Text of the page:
The Time is Nao.

A Tale for the Time Being

I love getting book recommendations, especially from trusted friends with similar reading habits but perhaps different bookstore browsing patterns. Quite awhile ago, a friend recommended Ruth Ozeki’s A Tale for the Time Being, which was only out in hardcover. I don’t like hardcover, so I waited patiently and finally bought it in paperback.

I read it. I read it again almost immediately after I finished it the first time. Now, I must admit, I have to stop myself from just picking it up and reading it once more. You might find that a bit odd – most people don’t read books two times in quick succession, however, it is something I do with almost all books I love. Why? Well, let’s start with this – if I had to name my one talent in this world it would be speed reading. I devour books. Whole ones for dinner. Perhaps because I grew up with no television at all, not even a device for movies, I became quite good at ingesting my one major source of entertainment: books. While my reading comprehension is just fine, because I am a speed reader I sometimes don’t get to live with the books long enough. They are over too quickly. I don’t linger for weeks with concepts like some of my friends do. So, I read it again.

A Tale for a Time Being is awfully human. Suicide, sex, quantum mechanic quandaries, coming of age, Alzheimer’s, it has it all. At first glance I thought, great, another book that tries to deal with everything, but Ruth Ozeki creates an incredibly raw, yet lyrical tale of what it’s like to be human. As Nao, a lively Japanese teenager in terrible circumstances, recounts a story to Ruth, a displaced, forgetful, and currently uninspired author on a remote Canadian isle, they both discover how to finally live. Yes, we have had these types of “many worlds” tales before, Sophie’s World comes to mind immediately, but this one really goes beyond it’s premise to deliver a thing of beauty. What the author is truly making us experience are the struggles of these two women, which naturally deals with all things human.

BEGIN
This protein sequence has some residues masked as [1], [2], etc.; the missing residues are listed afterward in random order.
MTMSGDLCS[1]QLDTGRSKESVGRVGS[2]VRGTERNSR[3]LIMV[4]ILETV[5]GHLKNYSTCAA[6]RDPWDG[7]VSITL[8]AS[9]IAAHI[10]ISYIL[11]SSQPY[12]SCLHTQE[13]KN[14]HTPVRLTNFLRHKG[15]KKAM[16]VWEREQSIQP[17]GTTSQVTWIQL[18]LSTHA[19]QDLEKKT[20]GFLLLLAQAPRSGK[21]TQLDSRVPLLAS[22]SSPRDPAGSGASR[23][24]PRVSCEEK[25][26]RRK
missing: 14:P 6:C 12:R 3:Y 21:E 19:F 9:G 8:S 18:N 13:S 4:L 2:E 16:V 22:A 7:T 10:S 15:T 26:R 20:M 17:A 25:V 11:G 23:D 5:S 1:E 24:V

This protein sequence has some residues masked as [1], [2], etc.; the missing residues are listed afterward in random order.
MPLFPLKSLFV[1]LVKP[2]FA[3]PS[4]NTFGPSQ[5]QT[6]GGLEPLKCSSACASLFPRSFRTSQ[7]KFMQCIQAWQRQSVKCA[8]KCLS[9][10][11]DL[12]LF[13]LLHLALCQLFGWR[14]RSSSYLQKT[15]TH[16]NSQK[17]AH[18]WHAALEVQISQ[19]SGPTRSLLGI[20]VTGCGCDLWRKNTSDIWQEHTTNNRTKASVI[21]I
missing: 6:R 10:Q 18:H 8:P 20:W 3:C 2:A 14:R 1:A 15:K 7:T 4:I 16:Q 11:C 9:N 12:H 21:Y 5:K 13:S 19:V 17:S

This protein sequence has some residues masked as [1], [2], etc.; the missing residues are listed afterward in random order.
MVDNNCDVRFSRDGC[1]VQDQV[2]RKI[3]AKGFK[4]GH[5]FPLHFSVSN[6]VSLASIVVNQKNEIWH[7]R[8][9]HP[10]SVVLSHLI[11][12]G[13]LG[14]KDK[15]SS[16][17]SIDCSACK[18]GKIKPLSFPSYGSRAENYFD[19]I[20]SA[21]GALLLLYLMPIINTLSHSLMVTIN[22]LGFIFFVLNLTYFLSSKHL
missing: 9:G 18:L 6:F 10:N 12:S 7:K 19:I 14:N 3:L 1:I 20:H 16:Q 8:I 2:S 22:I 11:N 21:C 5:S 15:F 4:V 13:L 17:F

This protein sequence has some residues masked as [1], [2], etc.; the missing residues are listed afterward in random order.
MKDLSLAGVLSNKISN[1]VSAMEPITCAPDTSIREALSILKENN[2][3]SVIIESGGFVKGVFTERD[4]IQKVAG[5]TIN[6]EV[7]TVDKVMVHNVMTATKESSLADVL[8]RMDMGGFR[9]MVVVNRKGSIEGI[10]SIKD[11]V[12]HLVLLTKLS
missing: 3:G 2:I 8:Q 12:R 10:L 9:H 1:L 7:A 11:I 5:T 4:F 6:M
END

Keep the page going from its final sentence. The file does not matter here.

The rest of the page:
This might sound like a whole sale endorsement with no reservations, and to some extent it is, but I would be wary to recommend it to everyone. It deals with difficult and distressing topics, and I must admit that I sobbed, SOBBED for parts of it. I might be a sap when it comes to movies, and books often make me shed a tear, but I can’t say I have cried like this for very many books at all. However, I wasn’t depressed when I finished it – quite the opposite in fact.

Finally, the last, masterful stroke of Ruth Ozeki, is that she interweaves reality so well within her fiction that I ended up learning amazing things because of it. I have countless little earmarked pages where I researched gooseneck barnacles, the “anti-imperialist terrorist” Kanno Sugako, the Japanese literary genre I-novel, the Sliammon culture, and the list could go on. This is my favorite type of novel – the type where I learn amazing things about the world around me.

So what am I saying? If you are in need of a good book, and haven’t had time to do your own research on what to read next, read this. Or just read it in general. Because I said so. :P

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2 thoughts on “The Time is Nao.

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